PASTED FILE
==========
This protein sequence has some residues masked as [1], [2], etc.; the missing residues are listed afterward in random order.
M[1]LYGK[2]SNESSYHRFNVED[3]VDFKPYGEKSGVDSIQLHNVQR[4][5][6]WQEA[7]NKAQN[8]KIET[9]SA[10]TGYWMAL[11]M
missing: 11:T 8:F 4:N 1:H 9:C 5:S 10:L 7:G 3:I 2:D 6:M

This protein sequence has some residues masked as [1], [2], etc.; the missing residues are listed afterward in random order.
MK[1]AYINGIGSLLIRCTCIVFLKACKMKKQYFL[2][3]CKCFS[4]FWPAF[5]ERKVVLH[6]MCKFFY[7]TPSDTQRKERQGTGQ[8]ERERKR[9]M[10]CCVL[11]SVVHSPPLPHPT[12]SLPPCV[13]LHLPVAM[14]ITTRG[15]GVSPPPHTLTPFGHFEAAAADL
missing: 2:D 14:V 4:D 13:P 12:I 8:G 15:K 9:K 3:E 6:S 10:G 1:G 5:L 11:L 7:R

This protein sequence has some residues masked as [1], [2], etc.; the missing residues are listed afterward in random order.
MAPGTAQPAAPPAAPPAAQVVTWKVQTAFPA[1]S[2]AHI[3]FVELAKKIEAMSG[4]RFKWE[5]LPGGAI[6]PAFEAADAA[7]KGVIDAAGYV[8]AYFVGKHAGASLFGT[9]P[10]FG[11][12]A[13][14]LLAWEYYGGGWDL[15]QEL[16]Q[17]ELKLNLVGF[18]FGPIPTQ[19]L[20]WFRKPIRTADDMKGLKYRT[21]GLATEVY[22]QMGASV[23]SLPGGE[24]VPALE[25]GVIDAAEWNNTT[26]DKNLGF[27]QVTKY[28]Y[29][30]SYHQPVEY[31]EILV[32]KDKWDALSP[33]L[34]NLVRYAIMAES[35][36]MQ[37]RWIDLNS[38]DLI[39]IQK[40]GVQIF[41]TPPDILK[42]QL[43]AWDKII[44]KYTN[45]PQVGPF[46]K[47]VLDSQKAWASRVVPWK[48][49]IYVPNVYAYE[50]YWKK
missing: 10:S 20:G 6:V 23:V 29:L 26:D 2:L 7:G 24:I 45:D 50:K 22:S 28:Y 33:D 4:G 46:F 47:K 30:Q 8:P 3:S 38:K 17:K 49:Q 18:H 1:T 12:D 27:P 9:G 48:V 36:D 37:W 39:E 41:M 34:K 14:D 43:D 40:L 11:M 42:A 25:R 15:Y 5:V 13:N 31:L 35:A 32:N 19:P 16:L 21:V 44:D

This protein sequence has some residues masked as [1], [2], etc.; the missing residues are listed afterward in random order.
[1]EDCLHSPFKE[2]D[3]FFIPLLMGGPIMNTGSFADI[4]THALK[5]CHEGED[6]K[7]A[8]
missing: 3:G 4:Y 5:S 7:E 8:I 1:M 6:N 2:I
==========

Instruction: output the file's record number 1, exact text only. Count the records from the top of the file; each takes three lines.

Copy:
This protein sequence has some residues masked as [1], [2], etc.; the missing residues are listed afterward in random order.
M[1]LYGK[2]SNESSYHRFNVED[3]VDFKPYGEKSGVDSIQLHNVQR[4][5][6]WQEA[7]NKAQN[8]KIET[9]SA[10]TGYWMAL[11]M
missing: 11:T 8:F 4:N 1:H 9:C 5:S 10:L 7:G 3:I 2:D 6:M